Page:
I’m on a bit of a typewriter painting frenzy. This is the fifth typewriter I’ve been working on for the past few months. I find it interesting that I’ve chosen to focus on these machines while much of the world becomes obsessed with artificial intelligence and leaving all the actual writing up to robots.
I think the best writing only ever came from when it was a deep-thinking human act — and a physical one, where your whole body was involved. So I contend that these typewriter paintings have gone from a nostalgic admiration for old machines to a defiant skepticism of new technology.
A few people contacted me asking if everything was going okay in my world. They were prompted by what appeared to be me vanishing into the ether. But I am still here, every day, painting as I always have and probably always will do.
I have new paintings to be part of a big art fair in San Francisco and a group show in Charleston.
Below is a glimpse of one that I just put the finishing touches on. More frequent updates will come as I get back into the groove of sharing my work after an enjoyable and refreshing hiatus.
I’m so happy to announce that my 2023 calendar has been published by Itoya and sold exclusively in Itoya’s stores in Japan. The designers in Japan do a fantastic job making this large, sturdy calendar. It is an honour to work with them. The calendar is available for international shipping through Itoya’s website. Follow these links to the wall calendar and desk calendar.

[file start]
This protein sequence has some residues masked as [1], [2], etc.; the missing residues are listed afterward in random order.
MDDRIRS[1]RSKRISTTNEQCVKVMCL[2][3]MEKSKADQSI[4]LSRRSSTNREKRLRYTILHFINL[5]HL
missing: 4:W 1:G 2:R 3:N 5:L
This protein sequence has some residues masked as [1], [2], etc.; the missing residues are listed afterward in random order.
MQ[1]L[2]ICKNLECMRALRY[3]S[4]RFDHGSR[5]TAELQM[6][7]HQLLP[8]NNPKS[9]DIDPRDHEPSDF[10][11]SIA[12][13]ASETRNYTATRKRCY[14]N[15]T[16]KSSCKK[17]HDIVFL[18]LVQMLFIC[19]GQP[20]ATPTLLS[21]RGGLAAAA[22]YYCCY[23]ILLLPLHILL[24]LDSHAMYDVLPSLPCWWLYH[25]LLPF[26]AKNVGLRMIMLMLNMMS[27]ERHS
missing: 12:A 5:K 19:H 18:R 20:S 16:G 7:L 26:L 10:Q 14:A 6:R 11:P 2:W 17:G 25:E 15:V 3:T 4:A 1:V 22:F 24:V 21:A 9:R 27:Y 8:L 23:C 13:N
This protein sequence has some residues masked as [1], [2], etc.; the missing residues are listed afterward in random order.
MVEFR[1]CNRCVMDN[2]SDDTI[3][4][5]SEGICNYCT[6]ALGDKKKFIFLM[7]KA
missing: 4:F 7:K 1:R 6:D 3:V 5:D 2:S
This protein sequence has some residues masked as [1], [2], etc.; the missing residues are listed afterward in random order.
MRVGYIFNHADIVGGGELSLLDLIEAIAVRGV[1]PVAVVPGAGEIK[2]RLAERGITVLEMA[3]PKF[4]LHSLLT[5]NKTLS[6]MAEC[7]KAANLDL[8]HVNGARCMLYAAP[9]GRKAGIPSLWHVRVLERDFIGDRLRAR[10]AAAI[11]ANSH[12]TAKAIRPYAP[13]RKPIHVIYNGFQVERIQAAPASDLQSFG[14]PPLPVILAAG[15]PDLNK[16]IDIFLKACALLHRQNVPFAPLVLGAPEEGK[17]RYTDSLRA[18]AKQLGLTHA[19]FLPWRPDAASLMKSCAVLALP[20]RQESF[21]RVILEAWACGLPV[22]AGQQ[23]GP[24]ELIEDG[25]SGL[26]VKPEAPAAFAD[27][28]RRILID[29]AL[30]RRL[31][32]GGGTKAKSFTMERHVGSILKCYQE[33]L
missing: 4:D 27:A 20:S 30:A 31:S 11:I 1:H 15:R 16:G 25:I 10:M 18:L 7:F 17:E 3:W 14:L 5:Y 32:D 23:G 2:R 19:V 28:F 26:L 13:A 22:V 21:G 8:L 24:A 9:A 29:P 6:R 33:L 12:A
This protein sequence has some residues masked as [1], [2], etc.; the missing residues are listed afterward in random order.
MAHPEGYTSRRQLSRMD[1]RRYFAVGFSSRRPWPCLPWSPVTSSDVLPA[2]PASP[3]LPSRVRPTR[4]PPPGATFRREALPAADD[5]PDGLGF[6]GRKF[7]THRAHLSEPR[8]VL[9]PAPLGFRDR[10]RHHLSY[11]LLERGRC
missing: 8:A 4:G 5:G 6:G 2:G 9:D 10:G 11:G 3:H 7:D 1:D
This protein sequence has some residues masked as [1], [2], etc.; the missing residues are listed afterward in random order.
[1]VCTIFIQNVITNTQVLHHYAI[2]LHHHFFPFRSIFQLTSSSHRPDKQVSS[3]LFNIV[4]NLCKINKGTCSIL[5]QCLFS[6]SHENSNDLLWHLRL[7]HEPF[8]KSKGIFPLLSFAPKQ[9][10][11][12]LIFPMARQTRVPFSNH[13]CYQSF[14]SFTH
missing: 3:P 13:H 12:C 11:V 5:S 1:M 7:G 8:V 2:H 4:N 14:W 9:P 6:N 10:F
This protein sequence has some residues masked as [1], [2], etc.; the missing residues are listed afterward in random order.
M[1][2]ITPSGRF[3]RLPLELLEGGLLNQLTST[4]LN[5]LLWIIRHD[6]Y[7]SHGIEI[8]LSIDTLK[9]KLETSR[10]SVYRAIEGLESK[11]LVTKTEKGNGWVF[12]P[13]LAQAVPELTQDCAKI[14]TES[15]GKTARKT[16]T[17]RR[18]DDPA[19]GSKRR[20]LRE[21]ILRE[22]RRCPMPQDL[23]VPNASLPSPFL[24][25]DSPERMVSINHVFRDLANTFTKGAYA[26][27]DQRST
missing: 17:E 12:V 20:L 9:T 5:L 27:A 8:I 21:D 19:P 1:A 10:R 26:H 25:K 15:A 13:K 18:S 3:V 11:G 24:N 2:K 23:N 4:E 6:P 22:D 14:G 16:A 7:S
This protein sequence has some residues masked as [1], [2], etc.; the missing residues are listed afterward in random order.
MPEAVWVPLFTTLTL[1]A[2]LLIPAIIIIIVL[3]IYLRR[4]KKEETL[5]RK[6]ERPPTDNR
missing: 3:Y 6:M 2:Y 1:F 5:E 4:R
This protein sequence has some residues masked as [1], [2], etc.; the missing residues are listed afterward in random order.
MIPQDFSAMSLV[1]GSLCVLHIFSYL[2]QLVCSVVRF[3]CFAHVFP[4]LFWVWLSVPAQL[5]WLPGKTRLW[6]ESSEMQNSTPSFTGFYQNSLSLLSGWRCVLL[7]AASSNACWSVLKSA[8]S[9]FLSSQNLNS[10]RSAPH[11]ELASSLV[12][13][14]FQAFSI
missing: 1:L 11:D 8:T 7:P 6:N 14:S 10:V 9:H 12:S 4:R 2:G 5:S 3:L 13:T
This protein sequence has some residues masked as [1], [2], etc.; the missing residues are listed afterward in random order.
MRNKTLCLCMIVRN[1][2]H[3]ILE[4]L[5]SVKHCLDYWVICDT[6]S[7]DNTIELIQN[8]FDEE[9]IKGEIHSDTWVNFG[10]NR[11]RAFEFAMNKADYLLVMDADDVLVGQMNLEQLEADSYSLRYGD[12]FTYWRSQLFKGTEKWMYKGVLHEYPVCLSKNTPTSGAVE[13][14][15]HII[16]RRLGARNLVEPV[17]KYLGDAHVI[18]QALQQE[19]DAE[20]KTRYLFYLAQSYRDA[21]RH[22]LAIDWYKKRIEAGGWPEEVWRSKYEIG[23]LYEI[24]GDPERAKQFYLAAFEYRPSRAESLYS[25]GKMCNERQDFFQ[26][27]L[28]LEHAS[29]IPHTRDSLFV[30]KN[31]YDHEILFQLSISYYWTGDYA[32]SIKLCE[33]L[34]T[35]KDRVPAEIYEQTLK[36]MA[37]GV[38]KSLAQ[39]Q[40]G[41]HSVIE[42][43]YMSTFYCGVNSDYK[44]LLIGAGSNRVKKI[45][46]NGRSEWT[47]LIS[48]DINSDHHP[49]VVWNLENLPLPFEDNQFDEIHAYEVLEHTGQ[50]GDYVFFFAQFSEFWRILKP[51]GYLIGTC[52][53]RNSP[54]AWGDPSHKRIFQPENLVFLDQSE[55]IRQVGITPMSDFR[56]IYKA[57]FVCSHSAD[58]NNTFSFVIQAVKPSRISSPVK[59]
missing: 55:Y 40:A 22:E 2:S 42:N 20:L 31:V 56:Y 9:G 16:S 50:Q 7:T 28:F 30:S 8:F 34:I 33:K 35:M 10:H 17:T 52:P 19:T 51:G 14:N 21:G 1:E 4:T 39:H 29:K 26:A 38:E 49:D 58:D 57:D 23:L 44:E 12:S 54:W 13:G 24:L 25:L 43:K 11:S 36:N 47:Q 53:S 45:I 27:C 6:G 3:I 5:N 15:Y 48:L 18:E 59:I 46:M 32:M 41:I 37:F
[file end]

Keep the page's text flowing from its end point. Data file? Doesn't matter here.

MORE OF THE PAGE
For the past few months, I have been working on these larger, more complicated pieces and commissions — which keeps me thoroughly occupied and entirely away from sharing the work as I progress along. It’s very nice to be able to vanish into the paintings.
This particular piece is like painting three paintings in one. Layers of paint and lots of time for each to dry before I can add more and get the balance right.
This piece was quickly snatched up by a collector in Virginia before it had a chance to see the gallery wall.
I have been sharing my work on the internet for twenty years in all the various incarnations of websites, blogs, apps, social media, platforms, etc. And if there is one thing I know for sure now, it’s that no matter how dedicated you are to a particular service or application, it will, without any doubt, completely change or even vanish entirely.
The personal website, like this one, have been around since day one. So my work gets to live here for anyone to come and see at any time instead of being washed away in the ever-growing flood of new images that flash past your eyes on Instagram.
The only advice I would give other artists about their careers is to set up and maintain a good website. Instead of pouring all your energy into things like Instagram, focus on a website. Because after 20 years or more, you’ll see it is worth the effort.
August, ugh — consistently the most challenging month for me to focus on work. To sit and paint all day long doesn’t work for me in August. The sun is at the wrong angle, making the studio’s light so harsh and brutal. Like so many other parts of the world, the days in my area are hot and dry. So dry. The entire region looks haggard and worn out, tired from the long hot summer days coming to an end.
I focus on preparing canvas for a burst of creative activity in the fall; when the light changes, the temperature cools down, and clouds return to the sky, diffusing the light, making the shadows softer and calmer.